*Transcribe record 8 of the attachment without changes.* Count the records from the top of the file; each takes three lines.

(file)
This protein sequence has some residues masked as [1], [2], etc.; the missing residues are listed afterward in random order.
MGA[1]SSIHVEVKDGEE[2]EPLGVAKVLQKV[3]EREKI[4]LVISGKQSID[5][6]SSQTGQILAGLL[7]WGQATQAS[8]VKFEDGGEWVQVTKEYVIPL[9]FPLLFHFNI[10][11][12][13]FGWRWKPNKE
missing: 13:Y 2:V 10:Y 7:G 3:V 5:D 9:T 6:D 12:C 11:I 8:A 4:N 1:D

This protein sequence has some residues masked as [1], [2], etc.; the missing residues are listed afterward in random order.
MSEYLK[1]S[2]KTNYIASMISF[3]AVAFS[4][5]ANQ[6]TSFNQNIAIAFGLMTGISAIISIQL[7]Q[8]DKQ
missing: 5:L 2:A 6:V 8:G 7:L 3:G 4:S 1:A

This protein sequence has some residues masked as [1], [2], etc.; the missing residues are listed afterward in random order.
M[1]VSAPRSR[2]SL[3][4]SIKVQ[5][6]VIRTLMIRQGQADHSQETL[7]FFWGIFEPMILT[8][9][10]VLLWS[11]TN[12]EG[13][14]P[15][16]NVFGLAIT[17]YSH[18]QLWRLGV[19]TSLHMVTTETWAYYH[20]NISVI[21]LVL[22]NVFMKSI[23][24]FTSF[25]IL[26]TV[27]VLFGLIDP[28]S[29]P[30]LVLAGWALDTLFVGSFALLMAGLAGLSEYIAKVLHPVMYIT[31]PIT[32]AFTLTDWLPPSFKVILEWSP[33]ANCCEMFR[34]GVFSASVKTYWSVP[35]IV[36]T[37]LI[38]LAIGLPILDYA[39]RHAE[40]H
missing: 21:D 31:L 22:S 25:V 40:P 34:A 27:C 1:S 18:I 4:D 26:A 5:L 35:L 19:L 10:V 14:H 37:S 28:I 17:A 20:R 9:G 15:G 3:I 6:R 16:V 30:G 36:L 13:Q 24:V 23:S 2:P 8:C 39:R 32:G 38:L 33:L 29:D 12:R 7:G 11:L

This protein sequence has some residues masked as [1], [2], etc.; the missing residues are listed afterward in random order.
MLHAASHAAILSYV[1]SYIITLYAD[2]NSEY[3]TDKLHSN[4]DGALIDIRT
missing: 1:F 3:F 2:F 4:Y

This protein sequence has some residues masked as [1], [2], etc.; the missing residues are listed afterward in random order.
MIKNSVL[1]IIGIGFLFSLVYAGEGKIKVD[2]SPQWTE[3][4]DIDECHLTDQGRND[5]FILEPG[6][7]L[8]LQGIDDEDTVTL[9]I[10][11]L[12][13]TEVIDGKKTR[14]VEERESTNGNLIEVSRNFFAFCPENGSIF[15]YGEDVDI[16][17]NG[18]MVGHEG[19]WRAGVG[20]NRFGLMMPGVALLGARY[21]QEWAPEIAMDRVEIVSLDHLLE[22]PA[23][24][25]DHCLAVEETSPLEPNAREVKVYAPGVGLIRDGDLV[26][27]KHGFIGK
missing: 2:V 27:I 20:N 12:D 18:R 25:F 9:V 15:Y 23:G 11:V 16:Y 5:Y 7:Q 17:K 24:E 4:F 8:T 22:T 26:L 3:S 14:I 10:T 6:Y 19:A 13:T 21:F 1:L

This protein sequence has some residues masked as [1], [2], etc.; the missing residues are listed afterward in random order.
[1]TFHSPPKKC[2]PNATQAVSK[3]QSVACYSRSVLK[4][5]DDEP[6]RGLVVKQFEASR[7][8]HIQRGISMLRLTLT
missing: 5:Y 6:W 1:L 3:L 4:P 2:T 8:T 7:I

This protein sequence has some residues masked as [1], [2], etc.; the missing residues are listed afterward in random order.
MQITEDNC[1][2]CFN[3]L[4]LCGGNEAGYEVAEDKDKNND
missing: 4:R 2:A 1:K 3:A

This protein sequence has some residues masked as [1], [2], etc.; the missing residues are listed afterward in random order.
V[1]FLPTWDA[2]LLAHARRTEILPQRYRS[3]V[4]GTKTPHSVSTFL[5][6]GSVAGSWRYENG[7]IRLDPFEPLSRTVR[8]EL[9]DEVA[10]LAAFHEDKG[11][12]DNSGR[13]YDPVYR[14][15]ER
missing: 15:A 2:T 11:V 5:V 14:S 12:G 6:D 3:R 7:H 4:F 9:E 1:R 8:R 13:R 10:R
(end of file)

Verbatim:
This protein sequence has some residues masked as [1], [2], etc.; the missing residues are listed afterward in random order.
V[1]FLPTWDA[2]LLAHARRTEILPQRYRS[3]V[4]GTKTPHSVSTFL[5][6]GSVAGSWRYENG[7]IRLDPFEPLSRTVR[8]EL[9]DEVA[10]LAAFHEDKG[11][12]DNSGR[13]YDPVYR[14][15]ER
missing: 15:A 2:T 11:V 5:V 14:S 12:G 6:D 3:R 7:H 4:F 9:E 1:R 8:R 13:R 10:R